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DOL Provides New Guidance on FMLA Leave

The U.S. Department of Labor (DOL) has issued an opinion letter advising employers that employees do not get to determine whether their leave is designated under the Family and Medical Leave Act (FMLA).
In the opinion, an unnamed employer asked whether an employee could delay the onset of the 12 weeks allotted FMLA leave by first exhausting other paid/sick leave. FMLA permits up to 12 weeks of unpaid, job-protected leave per year for qualifying family and medical reasons. Employers may require or allow employees to use accrued paid vacation/sick days to cover part of their FMLA leave. However, the DOL made it clear that “[t]he employer is responsible in all circumstances for designating leave as FMLA-qualifying and giving notice of the designation to the employee.”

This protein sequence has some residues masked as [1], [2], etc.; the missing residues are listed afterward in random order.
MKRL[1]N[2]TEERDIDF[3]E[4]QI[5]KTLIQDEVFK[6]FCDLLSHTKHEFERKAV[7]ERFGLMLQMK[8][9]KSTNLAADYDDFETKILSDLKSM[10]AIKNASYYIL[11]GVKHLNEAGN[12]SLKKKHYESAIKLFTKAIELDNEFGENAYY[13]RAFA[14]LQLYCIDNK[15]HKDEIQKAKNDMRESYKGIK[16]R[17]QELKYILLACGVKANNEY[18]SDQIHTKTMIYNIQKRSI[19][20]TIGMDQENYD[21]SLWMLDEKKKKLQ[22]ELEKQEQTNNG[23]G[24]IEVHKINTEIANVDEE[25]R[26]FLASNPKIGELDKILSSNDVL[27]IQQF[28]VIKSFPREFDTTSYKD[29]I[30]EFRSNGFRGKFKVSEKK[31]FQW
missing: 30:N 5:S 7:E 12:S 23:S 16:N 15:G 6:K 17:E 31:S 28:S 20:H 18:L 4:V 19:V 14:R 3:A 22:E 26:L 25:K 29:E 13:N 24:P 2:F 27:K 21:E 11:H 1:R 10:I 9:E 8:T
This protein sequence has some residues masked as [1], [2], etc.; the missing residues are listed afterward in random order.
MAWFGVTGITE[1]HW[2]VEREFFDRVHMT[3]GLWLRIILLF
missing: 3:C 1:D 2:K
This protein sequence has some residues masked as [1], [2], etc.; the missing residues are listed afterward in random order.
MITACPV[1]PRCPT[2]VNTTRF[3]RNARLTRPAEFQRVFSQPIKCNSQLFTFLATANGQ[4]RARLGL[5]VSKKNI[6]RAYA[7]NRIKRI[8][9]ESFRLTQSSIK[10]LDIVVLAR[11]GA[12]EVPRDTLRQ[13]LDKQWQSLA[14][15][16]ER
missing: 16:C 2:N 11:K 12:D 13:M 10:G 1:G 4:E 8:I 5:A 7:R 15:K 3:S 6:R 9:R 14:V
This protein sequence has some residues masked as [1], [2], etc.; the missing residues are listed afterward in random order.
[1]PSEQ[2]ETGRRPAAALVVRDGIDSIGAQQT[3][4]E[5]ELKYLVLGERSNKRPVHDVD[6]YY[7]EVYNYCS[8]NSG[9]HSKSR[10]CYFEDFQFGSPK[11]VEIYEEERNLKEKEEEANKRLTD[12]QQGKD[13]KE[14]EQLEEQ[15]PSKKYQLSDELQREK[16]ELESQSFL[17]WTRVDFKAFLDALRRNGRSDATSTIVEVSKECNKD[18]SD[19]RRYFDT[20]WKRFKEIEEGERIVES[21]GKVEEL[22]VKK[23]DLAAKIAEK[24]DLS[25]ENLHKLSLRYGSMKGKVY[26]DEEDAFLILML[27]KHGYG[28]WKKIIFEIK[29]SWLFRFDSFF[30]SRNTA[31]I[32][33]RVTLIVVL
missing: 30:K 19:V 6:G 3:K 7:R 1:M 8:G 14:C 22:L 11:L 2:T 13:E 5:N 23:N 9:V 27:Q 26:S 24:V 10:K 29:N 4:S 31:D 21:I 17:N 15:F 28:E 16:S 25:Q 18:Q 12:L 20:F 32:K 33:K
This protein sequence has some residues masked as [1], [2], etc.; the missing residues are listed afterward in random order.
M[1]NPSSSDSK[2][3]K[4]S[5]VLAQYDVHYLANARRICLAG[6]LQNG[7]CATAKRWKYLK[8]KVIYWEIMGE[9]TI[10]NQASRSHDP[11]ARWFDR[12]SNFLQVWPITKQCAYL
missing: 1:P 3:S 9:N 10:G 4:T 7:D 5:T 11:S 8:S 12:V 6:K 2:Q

Employers are permitted to provide more generous leave policies than those required under the FMLA. However, employers cannot delay designating FMLA-qualifying leave as FMLA leave. Once an employee tells the employer of the need for leave, and that need meets FMLA criteria, then the leave must be designated as FMLA leave with all of its protections. Neither the employer nor the employee may decline FMLA protection for that leave. According to the DOL, employers also may not designate leave that goes beyond 12 weeks as FMLA. It should be noted FMLA regulations expressly provide that FMLA does not supersede state and local laws providing greater family or medical leave rights.